Chronic obstructive airways disease (COPD) is a condition which carries significant morbidity and mortality, particularly for people at the more severe end of the spectrum.1 Once the diagnosis has been made, people will be monitored for any worsening of symptoms, deterioration in lung function, and increased frequency of exacerbations. However, there is another key risk for people with COPD, especially as the disease becomes more severe, and that is the potential for weight loss, malnutrition and cachexia.2 With the focus on COPD being mainly on pulmonary rehabilitation, smoking cessation and inhaled therapy, it’s easy to overlook the fact that at least a fifth of people with COPD are at risk of suffering from malnutrition.3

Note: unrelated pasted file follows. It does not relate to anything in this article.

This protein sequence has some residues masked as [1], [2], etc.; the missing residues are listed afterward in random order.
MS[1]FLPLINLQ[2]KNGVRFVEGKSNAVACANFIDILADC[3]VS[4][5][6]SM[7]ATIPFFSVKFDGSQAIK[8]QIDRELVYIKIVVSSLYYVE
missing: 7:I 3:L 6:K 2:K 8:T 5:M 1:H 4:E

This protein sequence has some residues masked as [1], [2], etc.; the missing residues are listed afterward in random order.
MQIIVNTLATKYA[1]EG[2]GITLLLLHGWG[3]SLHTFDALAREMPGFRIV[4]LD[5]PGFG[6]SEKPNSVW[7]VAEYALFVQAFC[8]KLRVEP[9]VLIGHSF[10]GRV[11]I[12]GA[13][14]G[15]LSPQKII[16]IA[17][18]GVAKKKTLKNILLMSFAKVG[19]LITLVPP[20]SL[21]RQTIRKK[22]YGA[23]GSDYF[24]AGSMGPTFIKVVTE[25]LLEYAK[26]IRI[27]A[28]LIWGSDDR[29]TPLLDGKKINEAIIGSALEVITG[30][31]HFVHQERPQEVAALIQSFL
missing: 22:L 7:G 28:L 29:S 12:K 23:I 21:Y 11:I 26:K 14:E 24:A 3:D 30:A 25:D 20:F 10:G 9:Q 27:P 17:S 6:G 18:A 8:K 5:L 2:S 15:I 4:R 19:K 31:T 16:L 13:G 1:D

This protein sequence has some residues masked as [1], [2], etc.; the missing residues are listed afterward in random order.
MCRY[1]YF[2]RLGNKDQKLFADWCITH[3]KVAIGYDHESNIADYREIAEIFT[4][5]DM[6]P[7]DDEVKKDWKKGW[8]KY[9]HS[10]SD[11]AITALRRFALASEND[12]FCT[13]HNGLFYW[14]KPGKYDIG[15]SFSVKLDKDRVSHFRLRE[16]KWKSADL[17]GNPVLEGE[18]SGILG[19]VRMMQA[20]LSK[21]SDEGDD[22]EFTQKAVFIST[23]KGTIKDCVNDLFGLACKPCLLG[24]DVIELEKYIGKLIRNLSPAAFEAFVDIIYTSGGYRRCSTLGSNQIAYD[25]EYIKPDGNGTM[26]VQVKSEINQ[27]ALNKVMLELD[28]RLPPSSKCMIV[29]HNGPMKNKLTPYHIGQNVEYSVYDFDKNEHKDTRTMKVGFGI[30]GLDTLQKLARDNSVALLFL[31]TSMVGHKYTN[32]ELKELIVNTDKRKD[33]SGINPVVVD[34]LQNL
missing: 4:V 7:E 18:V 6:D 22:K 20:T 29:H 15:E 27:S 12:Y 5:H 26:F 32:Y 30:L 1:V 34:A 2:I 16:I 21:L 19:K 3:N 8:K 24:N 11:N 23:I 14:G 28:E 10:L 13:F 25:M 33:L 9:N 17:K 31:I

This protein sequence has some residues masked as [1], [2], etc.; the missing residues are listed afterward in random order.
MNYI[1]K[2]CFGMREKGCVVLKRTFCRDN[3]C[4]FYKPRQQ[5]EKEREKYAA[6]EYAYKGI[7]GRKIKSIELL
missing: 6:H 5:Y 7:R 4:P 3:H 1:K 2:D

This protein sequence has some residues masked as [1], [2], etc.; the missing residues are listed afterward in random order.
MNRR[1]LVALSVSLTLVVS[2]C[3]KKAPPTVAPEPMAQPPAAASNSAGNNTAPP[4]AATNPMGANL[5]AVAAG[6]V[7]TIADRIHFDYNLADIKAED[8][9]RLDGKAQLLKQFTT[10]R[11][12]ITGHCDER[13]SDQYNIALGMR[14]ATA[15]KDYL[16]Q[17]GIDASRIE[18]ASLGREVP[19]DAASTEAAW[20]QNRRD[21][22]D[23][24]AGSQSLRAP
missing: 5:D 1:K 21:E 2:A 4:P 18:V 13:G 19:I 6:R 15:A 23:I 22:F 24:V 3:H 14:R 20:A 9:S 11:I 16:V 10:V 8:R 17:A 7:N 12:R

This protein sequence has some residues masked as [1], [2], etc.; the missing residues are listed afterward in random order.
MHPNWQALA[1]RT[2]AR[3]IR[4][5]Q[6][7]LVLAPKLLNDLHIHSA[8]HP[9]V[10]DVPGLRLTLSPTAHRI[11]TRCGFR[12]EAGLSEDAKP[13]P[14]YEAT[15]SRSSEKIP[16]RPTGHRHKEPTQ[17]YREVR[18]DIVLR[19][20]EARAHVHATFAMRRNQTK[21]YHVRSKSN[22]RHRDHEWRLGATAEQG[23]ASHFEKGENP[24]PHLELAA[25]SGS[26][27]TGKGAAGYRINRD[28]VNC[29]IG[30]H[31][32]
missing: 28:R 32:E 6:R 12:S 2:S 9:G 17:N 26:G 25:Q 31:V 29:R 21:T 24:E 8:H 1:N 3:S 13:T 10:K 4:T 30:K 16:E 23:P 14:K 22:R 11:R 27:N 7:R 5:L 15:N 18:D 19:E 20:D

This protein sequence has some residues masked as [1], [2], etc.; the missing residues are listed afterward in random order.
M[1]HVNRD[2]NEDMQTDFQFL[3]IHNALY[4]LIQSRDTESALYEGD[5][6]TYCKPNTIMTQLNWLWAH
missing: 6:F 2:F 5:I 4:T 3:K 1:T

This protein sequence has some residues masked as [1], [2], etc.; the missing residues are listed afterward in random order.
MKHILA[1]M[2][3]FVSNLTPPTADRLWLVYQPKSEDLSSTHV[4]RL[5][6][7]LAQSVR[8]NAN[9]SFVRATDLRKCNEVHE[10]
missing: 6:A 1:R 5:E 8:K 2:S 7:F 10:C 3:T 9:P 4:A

In this article we consider:
- Why COPD increases the risk of malnutrition
- How malnutrition impacts on people with COPD
- The role of the general practice nurse in monitoring for malnutrition
- How people with COPD and malnutrition can be supported in primary care
Case study: James age 77, severe COPD
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